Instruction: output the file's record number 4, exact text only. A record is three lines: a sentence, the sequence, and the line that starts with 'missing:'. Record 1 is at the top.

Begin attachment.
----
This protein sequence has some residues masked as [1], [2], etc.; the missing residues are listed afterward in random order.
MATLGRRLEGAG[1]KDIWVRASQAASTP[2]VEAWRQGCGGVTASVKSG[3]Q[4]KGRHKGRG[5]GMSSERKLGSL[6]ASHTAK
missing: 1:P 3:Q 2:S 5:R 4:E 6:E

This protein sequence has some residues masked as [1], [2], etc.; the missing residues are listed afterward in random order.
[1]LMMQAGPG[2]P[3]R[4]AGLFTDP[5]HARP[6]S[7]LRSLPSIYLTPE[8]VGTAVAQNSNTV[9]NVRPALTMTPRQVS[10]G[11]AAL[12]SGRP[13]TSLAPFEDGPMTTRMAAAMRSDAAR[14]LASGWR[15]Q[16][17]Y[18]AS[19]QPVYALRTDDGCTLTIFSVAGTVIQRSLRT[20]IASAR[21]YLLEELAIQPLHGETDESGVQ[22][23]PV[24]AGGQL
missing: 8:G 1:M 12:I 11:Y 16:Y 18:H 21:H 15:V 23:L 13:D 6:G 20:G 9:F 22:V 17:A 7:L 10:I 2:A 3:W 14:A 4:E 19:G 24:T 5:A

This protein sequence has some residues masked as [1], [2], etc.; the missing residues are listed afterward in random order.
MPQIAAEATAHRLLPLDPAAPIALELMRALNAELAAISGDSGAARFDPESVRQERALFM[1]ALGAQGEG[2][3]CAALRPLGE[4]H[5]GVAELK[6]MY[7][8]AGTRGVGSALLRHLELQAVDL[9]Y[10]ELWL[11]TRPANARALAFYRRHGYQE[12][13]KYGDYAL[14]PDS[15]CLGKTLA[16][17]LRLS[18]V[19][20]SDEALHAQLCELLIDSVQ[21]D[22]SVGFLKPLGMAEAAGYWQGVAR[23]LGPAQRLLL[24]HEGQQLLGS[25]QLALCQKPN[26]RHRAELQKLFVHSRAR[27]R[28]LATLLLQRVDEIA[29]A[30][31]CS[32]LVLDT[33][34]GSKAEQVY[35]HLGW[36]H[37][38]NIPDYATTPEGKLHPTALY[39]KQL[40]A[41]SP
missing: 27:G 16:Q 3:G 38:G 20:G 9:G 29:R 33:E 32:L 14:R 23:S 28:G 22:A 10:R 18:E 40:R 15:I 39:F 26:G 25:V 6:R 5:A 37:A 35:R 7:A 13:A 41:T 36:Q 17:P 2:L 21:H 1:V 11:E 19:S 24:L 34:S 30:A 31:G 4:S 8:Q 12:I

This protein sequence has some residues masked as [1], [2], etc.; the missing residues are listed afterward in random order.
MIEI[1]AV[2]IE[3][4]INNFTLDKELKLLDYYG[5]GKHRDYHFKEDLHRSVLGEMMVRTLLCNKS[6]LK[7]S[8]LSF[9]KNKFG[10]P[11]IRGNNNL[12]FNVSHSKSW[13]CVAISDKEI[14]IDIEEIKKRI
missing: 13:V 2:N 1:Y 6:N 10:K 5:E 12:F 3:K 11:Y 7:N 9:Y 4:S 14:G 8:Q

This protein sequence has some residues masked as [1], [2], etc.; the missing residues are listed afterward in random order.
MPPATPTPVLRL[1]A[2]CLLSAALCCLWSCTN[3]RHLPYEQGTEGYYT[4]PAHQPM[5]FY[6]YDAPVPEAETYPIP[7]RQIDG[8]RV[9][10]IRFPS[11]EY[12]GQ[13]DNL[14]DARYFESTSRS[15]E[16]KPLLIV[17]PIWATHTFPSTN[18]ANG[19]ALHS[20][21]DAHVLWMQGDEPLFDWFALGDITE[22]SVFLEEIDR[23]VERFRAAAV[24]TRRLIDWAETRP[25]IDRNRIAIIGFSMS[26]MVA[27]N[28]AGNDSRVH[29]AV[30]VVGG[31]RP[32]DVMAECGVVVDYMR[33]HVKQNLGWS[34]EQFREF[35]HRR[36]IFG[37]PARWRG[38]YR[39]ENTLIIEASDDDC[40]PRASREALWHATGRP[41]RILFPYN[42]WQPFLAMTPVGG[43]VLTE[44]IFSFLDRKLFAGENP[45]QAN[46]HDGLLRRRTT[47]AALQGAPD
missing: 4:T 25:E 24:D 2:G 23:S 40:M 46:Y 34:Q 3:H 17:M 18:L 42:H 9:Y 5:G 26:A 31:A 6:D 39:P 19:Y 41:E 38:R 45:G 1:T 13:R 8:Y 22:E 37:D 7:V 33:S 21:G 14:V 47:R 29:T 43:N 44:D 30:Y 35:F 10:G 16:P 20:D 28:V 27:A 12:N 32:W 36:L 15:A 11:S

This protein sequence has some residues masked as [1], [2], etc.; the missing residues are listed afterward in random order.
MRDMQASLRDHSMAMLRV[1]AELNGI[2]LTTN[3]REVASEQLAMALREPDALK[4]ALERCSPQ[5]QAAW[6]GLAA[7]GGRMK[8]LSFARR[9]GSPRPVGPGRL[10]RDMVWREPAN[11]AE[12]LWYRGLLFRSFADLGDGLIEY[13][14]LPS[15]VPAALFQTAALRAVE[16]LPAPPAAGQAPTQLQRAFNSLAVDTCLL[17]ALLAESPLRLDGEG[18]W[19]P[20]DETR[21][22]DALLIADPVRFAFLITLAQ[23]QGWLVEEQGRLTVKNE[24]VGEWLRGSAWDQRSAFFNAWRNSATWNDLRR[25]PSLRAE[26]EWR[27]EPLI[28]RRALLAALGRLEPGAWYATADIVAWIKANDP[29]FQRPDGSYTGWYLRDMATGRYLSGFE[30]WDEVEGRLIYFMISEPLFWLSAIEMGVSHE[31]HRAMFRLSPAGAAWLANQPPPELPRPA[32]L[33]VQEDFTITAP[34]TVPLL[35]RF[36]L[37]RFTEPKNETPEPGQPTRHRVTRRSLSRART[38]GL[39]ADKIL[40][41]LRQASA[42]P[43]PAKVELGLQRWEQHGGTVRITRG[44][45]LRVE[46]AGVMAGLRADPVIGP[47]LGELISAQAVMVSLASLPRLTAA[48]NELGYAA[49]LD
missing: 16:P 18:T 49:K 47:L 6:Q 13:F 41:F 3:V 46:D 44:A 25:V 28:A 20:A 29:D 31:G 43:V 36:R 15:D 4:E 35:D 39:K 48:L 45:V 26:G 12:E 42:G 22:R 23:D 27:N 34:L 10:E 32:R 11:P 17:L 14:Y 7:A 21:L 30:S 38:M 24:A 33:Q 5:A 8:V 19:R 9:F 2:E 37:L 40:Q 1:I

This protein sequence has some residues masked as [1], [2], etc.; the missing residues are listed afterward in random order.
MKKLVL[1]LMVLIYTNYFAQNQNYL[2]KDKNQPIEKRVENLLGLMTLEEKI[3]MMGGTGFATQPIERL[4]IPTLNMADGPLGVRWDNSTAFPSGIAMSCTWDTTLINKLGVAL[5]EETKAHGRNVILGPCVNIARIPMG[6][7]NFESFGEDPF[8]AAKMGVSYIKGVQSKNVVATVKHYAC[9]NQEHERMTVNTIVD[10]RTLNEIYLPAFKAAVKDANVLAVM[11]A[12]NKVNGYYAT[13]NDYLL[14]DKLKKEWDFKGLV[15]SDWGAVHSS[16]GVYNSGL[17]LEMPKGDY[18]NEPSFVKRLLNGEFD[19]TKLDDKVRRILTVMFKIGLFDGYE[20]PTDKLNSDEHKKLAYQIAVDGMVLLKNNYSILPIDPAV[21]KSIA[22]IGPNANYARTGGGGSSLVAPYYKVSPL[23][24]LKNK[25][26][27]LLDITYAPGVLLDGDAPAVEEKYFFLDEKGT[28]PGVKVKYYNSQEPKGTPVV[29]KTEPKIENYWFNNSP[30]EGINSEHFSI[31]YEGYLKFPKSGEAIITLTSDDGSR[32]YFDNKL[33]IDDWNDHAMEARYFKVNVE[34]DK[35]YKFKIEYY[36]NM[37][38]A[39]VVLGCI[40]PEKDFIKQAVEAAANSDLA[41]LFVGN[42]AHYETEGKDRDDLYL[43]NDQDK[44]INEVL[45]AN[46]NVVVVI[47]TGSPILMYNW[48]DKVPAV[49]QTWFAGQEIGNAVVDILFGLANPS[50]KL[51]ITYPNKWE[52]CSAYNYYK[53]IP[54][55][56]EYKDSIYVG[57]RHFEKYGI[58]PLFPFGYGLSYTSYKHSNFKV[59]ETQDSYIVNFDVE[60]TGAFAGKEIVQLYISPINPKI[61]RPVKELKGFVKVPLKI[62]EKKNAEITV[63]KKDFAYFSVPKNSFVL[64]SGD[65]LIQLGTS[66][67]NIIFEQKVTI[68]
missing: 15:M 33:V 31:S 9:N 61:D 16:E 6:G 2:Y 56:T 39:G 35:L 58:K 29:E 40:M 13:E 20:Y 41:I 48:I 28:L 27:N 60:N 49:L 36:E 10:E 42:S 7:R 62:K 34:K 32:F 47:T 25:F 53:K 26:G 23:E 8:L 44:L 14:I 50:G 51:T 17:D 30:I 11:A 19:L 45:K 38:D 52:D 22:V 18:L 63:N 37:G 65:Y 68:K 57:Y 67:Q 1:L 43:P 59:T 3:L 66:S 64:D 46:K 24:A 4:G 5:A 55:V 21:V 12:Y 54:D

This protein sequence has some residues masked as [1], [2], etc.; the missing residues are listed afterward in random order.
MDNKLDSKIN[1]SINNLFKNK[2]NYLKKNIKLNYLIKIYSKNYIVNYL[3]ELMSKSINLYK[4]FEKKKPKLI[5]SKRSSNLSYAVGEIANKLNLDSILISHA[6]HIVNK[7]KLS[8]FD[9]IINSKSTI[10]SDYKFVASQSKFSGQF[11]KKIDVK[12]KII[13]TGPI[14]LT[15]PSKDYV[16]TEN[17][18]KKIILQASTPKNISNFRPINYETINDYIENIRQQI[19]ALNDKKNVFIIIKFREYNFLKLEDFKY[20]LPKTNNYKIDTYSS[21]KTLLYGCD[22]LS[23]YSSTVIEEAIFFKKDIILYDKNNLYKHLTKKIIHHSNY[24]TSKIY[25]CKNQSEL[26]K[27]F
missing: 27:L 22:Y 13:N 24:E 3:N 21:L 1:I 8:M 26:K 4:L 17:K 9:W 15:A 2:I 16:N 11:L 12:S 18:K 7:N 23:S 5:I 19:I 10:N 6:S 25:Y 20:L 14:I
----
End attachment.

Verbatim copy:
This protein sequence has some residues masked as [1], [2], etc.; the missing residues are listed afterward in random order.
MIEI[1]AV[2]IE[3][4]INNFTLDKELKLLDYYG[5]GKHRDYHFKEDLHRSVLGEMMVRTLLCNKS[6]LK[7]S[8]LSF[9]KNKFG[10]P[11]IRGNNNL[12]FNVSHSKSW[13]CVAISDKEI[14]IDIEEIKKRI
missing: 13:V 2:N 1:Y 6:N 10:K 5:E 12:F 3:K 11:Y 7:N 9:Y 4:S 14:G 8:Q